Saturday, November 8, 2014
Myanmar's message to Muslims: Get Out!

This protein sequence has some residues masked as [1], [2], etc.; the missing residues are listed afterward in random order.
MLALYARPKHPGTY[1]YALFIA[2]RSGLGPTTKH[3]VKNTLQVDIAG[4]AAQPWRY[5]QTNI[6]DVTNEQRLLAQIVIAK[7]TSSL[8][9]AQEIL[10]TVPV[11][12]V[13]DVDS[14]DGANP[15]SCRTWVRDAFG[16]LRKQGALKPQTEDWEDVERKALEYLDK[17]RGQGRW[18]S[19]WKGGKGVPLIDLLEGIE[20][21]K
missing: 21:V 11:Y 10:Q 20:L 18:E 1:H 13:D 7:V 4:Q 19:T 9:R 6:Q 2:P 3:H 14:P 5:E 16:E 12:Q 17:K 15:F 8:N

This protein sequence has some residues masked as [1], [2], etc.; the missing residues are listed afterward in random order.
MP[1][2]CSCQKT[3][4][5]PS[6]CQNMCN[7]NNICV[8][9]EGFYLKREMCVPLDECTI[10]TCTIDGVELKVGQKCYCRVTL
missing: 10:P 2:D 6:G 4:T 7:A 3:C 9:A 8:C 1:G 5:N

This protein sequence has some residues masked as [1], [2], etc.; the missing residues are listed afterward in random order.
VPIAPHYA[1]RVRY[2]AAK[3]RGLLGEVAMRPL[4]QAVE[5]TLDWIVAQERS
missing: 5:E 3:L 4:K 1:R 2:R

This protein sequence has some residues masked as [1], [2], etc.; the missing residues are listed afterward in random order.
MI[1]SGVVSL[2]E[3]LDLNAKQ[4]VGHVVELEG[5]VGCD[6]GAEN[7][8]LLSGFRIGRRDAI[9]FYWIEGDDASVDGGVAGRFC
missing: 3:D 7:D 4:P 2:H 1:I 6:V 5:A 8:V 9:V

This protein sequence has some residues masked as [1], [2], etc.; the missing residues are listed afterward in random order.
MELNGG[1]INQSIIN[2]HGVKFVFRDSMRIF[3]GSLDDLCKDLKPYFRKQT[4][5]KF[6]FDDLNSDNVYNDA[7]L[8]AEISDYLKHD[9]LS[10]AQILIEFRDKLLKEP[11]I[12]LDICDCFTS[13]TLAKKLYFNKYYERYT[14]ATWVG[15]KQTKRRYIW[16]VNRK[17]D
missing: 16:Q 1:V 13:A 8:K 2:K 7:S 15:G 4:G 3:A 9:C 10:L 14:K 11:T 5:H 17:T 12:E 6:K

The Myanmar government has given the estimated one million Rohingya people in this coastal region of the country a dispiriting choice: Prove your family has lived here for more than 60 years and qualify for second-class citizenship, or be placed in camps and face deportation. The policy, accompanied by a wave of decrees and legislation, has made life for the Rohingya, a Muslim minority, ever more desperate, spurring the biggest flow of Rohingya refugees since a major exodus a couple of years ago. In the last few weeks alone, 14,500 Rohingya have sailed from the beaches of Rakhine State to Thailand, with the ultimate goal of reaching Malaysia, according to the Arakan Project, a group that monitors Rohingya refugees. The Rohingya have faced discrimination for decades. They have been denied citizenship and evicted from their homes, their land has been confiscated, and they have been attacked by the military. After one such attack in 1978, some 200,000 fled to Bangladesh. The latest flare-up began with an outbreak of sectarian rioting in 2012, in which hundreds of Rohingya were killed and dozens of their villages burned to the ground by Buddhists. Since then, close to 100,000 have fled the country, and more than 100,000 have been confined to squalid camps, forbidden to leave. As conditions in the camps have deteriorated, international pressure has mounted on the government to find a humane solution. Instead, the government appears to be accelerating a strategy that human rights groups have described as ethnic cleansing. For many Rohingya, the new policy, called the Rakhine Action Plan, represents a kind of final humiliation, said Mohamed Saeed, a community organizer in a camp on the edge of Sittwe, the capital of Rakhine State. Many Rohingya came to Myanmar in the 19th century when the British ruled all of what is now India, Bangladesh and Myanmar, formerly known as Burma. But the government’s demand for proof of residence since 1948 is too onerous for many, who either do not have the paperwork or fall short of the six-decade requirement, human rights advocates say. Those who can prove their residence qualify only for naturalized citizenship, which carries fewer rights than full citizenship and can be revoked. Moreover, they would be classified as “Bengali,” rather than Rohingya, suggesting that they are immigrants from Bangladesh and leaving open the possibility of deportation. Under the plan, those Rohingya who cannot meet the standards for naturalized citizenship or refuse to accept the Bengali designation would be placed in camps before being deported. Human Rights Watch described the plan as “nothing less than a blueprint for permanent segregation and statelessness.” A spokesman for Rakhine State insisted that the Rohingya did not belong in Myanmar and defended the Rakhine Action Plan as necessary because the higher Muslim birthrate threatened the Buddhist majority.